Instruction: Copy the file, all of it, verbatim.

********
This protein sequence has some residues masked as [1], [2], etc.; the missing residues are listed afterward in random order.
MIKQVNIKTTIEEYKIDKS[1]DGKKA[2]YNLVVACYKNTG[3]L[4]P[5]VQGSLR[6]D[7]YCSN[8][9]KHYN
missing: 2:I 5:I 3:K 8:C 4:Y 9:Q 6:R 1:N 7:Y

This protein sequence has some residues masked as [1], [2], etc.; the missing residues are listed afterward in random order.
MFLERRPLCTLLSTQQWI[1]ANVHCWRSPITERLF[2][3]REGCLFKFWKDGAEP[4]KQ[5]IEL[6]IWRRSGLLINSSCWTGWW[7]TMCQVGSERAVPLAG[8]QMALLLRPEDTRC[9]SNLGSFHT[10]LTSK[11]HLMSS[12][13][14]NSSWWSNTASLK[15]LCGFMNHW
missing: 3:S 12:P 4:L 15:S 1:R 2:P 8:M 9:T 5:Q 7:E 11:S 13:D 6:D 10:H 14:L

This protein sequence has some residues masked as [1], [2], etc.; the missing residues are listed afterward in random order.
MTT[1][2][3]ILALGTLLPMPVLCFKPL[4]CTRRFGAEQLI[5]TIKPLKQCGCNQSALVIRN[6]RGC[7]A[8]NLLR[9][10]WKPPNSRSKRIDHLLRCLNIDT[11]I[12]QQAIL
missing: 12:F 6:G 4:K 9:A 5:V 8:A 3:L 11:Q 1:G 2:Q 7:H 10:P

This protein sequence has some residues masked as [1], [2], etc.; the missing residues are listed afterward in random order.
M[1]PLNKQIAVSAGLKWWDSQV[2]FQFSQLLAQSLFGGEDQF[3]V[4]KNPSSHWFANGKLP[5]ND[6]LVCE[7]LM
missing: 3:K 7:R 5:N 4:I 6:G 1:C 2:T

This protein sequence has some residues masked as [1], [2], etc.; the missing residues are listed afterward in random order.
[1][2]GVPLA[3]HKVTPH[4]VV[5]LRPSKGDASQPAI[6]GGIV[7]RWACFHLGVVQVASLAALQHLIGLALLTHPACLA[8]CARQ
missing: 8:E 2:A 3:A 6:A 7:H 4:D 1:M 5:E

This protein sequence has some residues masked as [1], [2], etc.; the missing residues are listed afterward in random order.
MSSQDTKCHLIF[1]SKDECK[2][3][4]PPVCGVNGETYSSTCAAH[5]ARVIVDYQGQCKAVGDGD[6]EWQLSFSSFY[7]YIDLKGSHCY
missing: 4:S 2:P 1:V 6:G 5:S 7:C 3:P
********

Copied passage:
This protein sequence has some residues masked as [1], [2], etc.; the missing residues are listed afterward in random order.
MIKQVNIKTTIEEYKIDKS[1]DGKKA[2]YNLVVACYKNTG[3]L[4]P[5]VQGSLR[6]D[7]YCSN[8][9]KHYN
missing: 2:I 5:I 3:K 8:C 4:Y 9:Q 6:R 1:N 7:Y

This protein sequence has some residues masked as [1], [2], etc.; the missing residues are listed afterward in random order.
MFLERRPLCTLLSTQQWI[1]ANVHCWRSPITERLF[2][3]REGCLFKFWKDGAEP[4]KQ[5]IEL[6]IWRRSGLLINSSCWTGWW[7]TMCQVGSERAVPLAG[8]QMALLLRPEDTRC[9]SNLGSFHT[10]LTSK[11]HLMSS[12][13][14]NSSWWSNTASLK[15]LCGFMNHW
missing: 3:S 12:P 4:L 15:S 1:R 2:P 8:M 9:T 5:Q 7:E 11:S 13:D 6:D 10:H 14:L

This protein sequence has some residues masked as [1], [2], etc.; the missing residues are listed afterward in random order.
MTT[1][2][3]ILALGTLLPMPVLCFKPL[4]CTRRFGAEQLI[5]TIKPLKQCGCNQSALVIRN[6]RGC[7]A[8]NLLR[9][10]WKPPNSRSKRIDHLLRCLNIDT[11]I[12]QQAIL
missing: 12:F 6:G 4:K 9:A 5:V 8:A 3:L 11:Q 1:G 2:Q 7:H 10:P

This protein sequence has some residues masked as [1], [2], etc.; the missing residues are listed afterward in random order.
M[1]PLNKQIAVSAGLKWWDSQV[2]FQFSQLLAQSLFGGEDQF[3]V[4]KNPSSHWFANGKLP[5]ND[6]LVCE[7]LM
missing: 3:K 7:R 5:N 4:I 6:G 1:C 2:T

This protein sequence has some residues masked as [1], [2], etc.; the missing residues are listed afterward in random order.
[1][2]GVPLA[3]HKVTPH[4]VV[5]LRPSKGDASQPAI[6]GGIV[7]RWACFHLGVVQVASLAALQHLIGLALLTHPACLA[8]CARQ
missing: 8:E 2:A 3:A 6:A 7:H 4:D 1:M 5:E

This protein sequence has some residues masked as [1], [2], etc.; the missing residues are listed afterward in random order.
MSSQDTKCHLIF[1]SKDECK[2][3][4]PPVCGVNGETYSSTCAAH[5]ARVIVDYQGQCKAVGDGD[6]EWQLSFSSFY[7]YIDLKGSHCY
missing: 4:S 2:P 1:V 6:G 5:S 7:C 3:P